After GOP Blocks Resolution to Recognize Kaepernick’s Contributions for Black History Month, Wisconsin Dems Renew Fight

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A resolution to celebrate Black History Month in Wisconsin hit a snag before passing Tuesday when Republican lawmakers commanded the name of activist and free-agent quarterback Colin Kaepernick be removed from the measure. Now Democratic legislators in the GOP-dominated body have tried and failed in their efforts to have it passed with the athlete included.

Rep. David Crowley of Milwaukee’s resolution was passed by the state Assembly Feb. 12, but it didn’t go through without the Legislature’s Black Caucus having to remove Kaepernick’s name from the list of 24 honorees, the Milwaukee Journal Sentinel reported.

colin kaepernick
Colin Kaepernick on stage at the W.E.B. Du Bois Medal Award Ceremony at Harvard University on October 11, 2018, in Cambridge, Massachusetts. (Photo: Paul Marotta/Getty Images)

Crowley described the change as a “slap in the face” and “a textbook example of white privilege.”

“It is critical for this body to recognize the Black Caucus and recognize the resolution we put forward,” Crowley, who is Black, said on the Assembly floor. “Many of these people that you don’t agree with will still be in the history books that your children and grandchildren will be reading.”

Crowley noted he was grateful that it passed but lamented having “to get the blessing of all of my white counterparts.”

As for why Republican lawmakers decided against including the Milwaukee-born football star on the list, no one directly explained why.

Assembly Majority Leader Jim Steineke of Kaukauna said GOP members wouldn’t back one that included the ex-San Francisco 49ers quarterback “for obvious reasons.” Those reasons are that Kaepernick, who was chosen for inclusion because he gifted $25,000 to Milwaukee nonprofit Urban Underground, sat and then kneeled during pregame performances of the national anthem in the 2016-2017 NFL season to protest the police killings of Black Americans and overall oppression of the community.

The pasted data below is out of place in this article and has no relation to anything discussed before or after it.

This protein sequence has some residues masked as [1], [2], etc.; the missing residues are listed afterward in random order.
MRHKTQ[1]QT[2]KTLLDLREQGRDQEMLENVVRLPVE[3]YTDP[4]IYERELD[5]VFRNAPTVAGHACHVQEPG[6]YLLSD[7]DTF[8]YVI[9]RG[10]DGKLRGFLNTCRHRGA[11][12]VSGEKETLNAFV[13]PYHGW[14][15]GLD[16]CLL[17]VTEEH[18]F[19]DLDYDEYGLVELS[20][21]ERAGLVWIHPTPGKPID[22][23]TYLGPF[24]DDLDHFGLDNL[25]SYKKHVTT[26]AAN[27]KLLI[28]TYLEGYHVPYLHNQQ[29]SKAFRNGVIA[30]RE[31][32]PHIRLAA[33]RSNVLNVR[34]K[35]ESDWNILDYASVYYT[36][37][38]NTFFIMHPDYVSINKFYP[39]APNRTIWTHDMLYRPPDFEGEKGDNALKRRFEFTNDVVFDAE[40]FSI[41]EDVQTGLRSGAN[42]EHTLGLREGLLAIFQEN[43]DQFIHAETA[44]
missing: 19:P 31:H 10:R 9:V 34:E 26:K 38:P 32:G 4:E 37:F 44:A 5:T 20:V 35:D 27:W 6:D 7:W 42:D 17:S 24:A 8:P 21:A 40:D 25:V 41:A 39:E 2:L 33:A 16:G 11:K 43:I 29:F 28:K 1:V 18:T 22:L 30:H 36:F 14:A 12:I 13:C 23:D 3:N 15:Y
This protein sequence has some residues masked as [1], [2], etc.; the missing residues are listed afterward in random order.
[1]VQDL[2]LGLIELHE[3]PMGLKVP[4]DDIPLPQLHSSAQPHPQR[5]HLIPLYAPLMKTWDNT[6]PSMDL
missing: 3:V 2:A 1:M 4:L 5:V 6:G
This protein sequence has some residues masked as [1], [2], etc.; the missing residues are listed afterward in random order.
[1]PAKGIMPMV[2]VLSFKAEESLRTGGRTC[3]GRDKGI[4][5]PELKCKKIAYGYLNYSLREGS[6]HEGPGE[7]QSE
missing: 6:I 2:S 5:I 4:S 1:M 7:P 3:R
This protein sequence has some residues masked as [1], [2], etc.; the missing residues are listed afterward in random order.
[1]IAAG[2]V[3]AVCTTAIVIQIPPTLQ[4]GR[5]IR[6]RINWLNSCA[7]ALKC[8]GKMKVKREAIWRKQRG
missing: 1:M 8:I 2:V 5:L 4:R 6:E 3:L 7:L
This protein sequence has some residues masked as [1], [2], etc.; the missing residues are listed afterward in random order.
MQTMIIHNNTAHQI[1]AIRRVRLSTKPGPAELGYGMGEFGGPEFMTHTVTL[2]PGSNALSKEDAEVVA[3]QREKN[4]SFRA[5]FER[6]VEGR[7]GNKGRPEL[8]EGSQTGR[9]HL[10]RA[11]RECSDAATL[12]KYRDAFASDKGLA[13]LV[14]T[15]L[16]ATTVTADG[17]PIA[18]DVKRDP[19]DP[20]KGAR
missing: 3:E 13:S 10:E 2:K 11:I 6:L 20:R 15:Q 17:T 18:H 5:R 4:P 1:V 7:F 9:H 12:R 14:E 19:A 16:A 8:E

Republicans had issued a counter-proposal to replace Kaepernick and Milwaukee Rev. Greg Lewis with Lt. Gov. Mandela Barnes and Vel Phillips, who served as Secretary of State. Dems opposed and blocked a vote on the proposal.

However, House Democrats announced on Feb. 13 they’ll amend the proposal to have Kaepernick’s name back on the resolution. The measure failed Wednesday when Republican senators passed a Black History Month resolution without Kaepernick’s name or any Democratic support after hours of debate.

“This year all of the sudden for the first time we’ve been told that we have to have permission to determine who we want to honor for Black History Month,” the Journal Sentinel reported Sen. Lena Taylor of Milwaukee said on the Senate floor. “I have not seen it when we’ve honored any other group, any other thing.”

Taylor, who is Black, added that white Republicans have asserted “they’re best suited to decide for African-Americans what we should value, who we should honor.” She also said leading Black figures and civil rights activists who are now praised — including Martin Luther King Jr., Malcolm X and Rosa Parks — sparked controversy during the time periods when they were active.

“The people on the other side of Harriet Tubman, that’s you today,” Taylor said to silent GOP lawmakers.

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